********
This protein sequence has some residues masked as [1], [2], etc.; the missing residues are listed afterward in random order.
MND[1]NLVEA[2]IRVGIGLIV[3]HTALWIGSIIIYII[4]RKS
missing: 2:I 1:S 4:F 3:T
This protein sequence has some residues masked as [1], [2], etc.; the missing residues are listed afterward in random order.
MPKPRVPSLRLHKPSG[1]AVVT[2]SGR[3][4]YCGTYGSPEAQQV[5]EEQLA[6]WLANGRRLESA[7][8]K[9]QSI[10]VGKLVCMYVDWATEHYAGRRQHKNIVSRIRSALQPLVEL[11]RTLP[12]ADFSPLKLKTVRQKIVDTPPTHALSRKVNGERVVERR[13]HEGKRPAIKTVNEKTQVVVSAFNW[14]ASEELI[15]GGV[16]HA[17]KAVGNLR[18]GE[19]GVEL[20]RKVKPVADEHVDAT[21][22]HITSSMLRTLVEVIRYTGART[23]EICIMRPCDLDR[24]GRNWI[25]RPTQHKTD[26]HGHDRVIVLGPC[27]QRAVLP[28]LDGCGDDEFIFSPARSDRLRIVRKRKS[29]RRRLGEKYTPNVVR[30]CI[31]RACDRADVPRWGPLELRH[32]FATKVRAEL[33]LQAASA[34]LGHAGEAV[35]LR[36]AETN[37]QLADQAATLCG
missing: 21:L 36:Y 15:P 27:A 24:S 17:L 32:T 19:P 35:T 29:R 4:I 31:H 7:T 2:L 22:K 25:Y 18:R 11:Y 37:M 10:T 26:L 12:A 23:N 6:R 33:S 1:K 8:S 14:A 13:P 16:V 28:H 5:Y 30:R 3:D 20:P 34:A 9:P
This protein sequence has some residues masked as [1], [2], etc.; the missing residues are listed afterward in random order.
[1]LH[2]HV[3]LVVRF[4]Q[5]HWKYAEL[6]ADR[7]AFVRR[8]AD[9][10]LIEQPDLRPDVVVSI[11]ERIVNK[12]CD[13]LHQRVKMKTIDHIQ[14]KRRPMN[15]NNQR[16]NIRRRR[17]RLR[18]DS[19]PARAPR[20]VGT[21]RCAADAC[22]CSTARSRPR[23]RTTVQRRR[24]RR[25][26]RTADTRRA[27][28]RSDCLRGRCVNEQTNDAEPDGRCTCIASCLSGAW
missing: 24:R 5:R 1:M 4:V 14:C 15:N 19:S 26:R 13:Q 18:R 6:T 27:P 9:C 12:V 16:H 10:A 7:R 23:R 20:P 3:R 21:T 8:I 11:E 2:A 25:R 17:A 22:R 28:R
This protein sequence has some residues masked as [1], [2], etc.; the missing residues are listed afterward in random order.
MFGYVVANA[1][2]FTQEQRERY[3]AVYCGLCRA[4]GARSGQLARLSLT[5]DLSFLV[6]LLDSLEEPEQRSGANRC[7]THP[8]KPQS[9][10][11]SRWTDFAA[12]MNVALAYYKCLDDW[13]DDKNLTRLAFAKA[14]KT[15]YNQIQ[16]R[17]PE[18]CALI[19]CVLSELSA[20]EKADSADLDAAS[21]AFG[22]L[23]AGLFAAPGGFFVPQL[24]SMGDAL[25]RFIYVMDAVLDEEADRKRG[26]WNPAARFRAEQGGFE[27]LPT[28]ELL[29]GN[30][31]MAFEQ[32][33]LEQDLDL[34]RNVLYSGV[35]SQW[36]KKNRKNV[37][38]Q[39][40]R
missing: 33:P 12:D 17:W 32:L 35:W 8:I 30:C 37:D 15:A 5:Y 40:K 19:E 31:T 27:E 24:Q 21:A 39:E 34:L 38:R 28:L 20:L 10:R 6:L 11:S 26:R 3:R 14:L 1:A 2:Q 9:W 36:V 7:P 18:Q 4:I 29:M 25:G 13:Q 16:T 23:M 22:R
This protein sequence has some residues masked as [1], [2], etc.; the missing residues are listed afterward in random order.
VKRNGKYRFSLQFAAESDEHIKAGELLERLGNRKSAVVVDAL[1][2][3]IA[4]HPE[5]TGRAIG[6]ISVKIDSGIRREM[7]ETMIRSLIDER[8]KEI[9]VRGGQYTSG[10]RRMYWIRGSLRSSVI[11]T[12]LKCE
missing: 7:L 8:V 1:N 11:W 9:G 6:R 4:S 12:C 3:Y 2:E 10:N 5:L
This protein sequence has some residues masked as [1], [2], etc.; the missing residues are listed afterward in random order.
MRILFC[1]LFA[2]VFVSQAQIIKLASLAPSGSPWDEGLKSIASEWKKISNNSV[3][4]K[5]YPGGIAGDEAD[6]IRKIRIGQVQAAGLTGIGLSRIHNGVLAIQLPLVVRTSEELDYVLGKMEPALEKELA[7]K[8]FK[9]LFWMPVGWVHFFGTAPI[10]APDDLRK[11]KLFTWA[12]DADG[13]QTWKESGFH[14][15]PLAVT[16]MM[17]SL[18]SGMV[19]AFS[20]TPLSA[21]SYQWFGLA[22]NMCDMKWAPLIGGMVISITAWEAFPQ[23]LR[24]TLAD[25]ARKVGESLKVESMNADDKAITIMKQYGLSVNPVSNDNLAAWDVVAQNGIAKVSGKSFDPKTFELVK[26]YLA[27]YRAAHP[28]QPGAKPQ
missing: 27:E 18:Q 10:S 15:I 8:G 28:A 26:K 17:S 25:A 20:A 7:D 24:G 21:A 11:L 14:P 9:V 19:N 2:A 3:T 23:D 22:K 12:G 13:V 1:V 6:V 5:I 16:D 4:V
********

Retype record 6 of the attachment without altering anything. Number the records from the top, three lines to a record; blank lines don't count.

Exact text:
This protein sequence has some residues masked as [1], [2], etc.; the missing residues are listed afterward in random order.
MRILFC[1]LFA[2]VFVSQAQIIKLASLAPSGSPWDEGLKSIASEWKKISNNSV[3][4]K[5]YPGGIAGDEAD[6]IRKIRIGQVQAAGLTGIGLSRIHNGVLAIQLPLVVRTSEELDYVLGKMEPALEKELA[7]K[8]FK[9]LFWMPVGWVHFFGTAPI[10]APDDLRK[11]KLFTWA[12]DADG[13]QTWKESGFH[14][15]PLAVT[16]MM[17]SL[18]SGMV[19]AFS[20]TPLSA[21]SYQWFGLA[22]NMCDMKWAPLIGGMVISITAWEAFPQ[23]LR[24]TLAD[25]ARKVGESLKVESMNADDKAITIMKQYGLSVNPVSNDNLAAWDVVAQNGIAKVSGKSFDPKTFELVK[26]YLA[27]YRAAHP[28]QPGAKPQ
missing: 27:E 18:Q 10:S 15:I 8:G 28:A 26:K 17:S 25:A 20:A 7:D 24:G 21:A 11:L 14:P 9:V 19:N 2:A 3:T 23:D 22:K 12:G 13:V 1:V 6:V 5:I 16:D 4:V